Costa Rica Whale Watching-An Unexpected Pleasure
Costa Rica whale watching is somewhat of a secret. Many whale species pass through Costa Rican waters but the humpbacks are the ones that put on the greatest shows. Since Costa Rica is near the middle of the northern and southern hemispheres, the weather patterns make humpback whale watching possible nearly all year. Whales from Antarctica come to Costa Rica during the South Pole winter (July to November) and their cousins in Alaska come to these warm waters during the Alaskan winter from December to April. Experts believe the whales mix with each other in the fall. Most people don’t think about it, but the Costa Rica whale watching season is one of the longest in the world.
Humpback Whales At Play
All intelligent species play. We headed out for some inshore fishing this morning. A few minutes underway, we saw spray in the distance and went over to take a look. Two humpbacks were slapping the water with their pectoral fins. Like breaching, pec slapping is another form of social communication and may also be one method for whales to attract the attention of the opposite sex. Slapping may just also be an invitation for other whales to join up. The Osa Peninsula is one the best Costa Rica whale watching locations.
Seeing whales is a special experience for us every single time. Locals treasure the whales too. Guides always make comments and get excited as if this is the first time they have ever seen whales. Some things just never get old.
Now this is my definition of synchronized swimming. Nearly in unison, both whales slapped the water. Humpback whales have a ball and socket joint which is like our shoulder. The pectoral fins have a full range of motion like your arm. Ever notice that children like to slap the water too when playing in the pool? They swim on their back or side when slapping. Sometimes it is a lazy, smooth motion with a small slap on the top of the water and other times it is very powerful.
Baby In Training
Seeing a calf is always special. As we watched, suddenly a third little fin appeared in the water. A calf was swimming with the two adults and they were teaching it how to slap the water. We didn’t realize that school was in session!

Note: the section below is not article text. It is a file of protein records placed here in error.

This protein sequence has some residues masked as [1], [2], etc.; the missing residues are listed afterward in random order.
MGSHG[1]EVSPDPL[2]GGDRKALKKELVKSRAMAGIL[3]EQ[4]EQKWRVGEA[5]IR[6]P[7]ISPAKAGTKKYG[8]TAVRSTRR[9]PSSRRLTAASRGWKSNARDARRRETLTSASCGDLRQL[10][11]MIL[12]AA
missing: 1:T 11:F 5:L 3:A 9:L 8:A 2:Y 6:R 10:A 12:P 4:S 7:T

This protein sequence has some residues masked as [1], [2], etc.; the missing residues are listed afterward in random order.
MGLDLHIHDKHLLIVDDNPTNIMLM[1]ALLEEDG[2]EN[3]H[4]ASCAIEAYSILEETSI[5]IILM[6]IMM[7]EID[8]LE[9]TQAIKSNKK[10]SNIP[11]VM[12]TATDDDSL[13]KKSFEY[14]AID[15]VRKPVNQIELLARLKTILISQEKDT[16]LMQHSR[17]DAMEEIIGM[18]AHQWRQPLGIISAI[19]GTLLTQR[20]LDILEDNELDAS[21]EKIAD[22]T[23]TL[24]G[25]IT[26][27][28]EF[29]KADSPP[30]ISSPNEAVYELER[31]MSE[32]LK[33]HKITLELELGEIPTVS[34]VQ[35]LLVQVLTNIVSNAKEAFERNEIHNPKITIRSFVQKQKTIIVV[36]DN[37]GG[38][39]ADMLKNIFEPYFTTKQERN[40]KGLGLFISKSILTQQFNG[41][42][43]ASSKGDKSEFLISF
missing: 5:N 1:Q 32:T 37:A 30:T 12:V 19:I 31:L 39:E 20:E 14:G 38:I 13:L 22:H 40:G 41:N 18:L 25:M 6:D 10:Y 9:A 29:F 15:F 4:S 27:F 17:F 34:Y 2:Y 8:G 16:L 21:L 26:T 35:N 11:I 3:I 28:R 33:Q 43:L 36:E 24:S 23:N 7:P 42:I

The humpback pectoral fin can be fifteen feet long and is the largest fin of any whale. The baby swam around with its little fin in the air but is still too small to make much of a splash. We have seen Orcas in Alaska playing with their calves. Once we saw adults putting a calf on their nose and surfing it through the wake of a cruise ship.
Below, you can see the baby still swimming with one adult and a small tap on the water from the other whale on the left.
Baleen whales like humpbacks and blue whales have two blow holes on the tops of their heads like we have two nostrils on our nose. When a whale gets ready to dive, it opens the holes and takes a big gulp of air just like you. Then when it surfaces, it exhales the used up air and takes another gulp. Whales don’t blow water. Toothed whales like sperm, pilot, and belugas and also dolphins have only one blowhole.
Whales seem very relaxed when they are pec slapping. The show is nearly over as the two adults turn and start to swim away. Pretty easy to see where the “humpback” name comes from in this view.
Costa Rica Whale Watching
The deep water whales which include the blue and sperm whales migrate through Costa Rican waters but are difficult to see. In addition to humpbacks, Costa Rica whale watching includes pilot whales, several species of dolphins, and Orca or killer whales. Orcas from both the northern and southern hemispheres migrate and mix similarly to humpbacks in Costa Rica.
I always think they know we are watching. Just to be sure we see them, one adult rolls onto its side and waves one last time. You can see the size of the fin versus its body. Humpbacks grow to about forty-two feet in length and weigh about 66,000 pounds. They live for 45 to 50 years and their gestation period is eleven months. Right after the final wave, the whale dives.
Each tail or fluke is thought to be as unique as a fingerprint. They are so much like us. When we snorkel, the motion is the same, right? Your head comes up for a deep breath, then you arch your back, put you head down to dive and your feet break out of the water. Before we went to Crocodile Bay, I didn’t really think about Costa Rica whale watching but this was one of the best whale shows we have ever seen. After this great start to our day we got underway for our great day of inshore fishing.
Come With Us This Winter
There is only one way to see your first whale or hear a howler monkey or walk through the rain forest. This is a trip people talk about all their lives and now is your time to go.
Come with us next year and start adding to your list of “firsts” in life. Choose from a world-class bill fishing experience in February with Rob Endsley. Click here and complete the request form for more information.
Or, you can have a combination of inshore and offshore fishing the first week of April with Lisa and Bill at Luxurious Fishing Vacations. To get more information about our trip in April, click here and complete the request form.
Next up is a little taste of the eco tours at Crocodile Bay. We hope to see you with us on the water this winter in Costa Rica.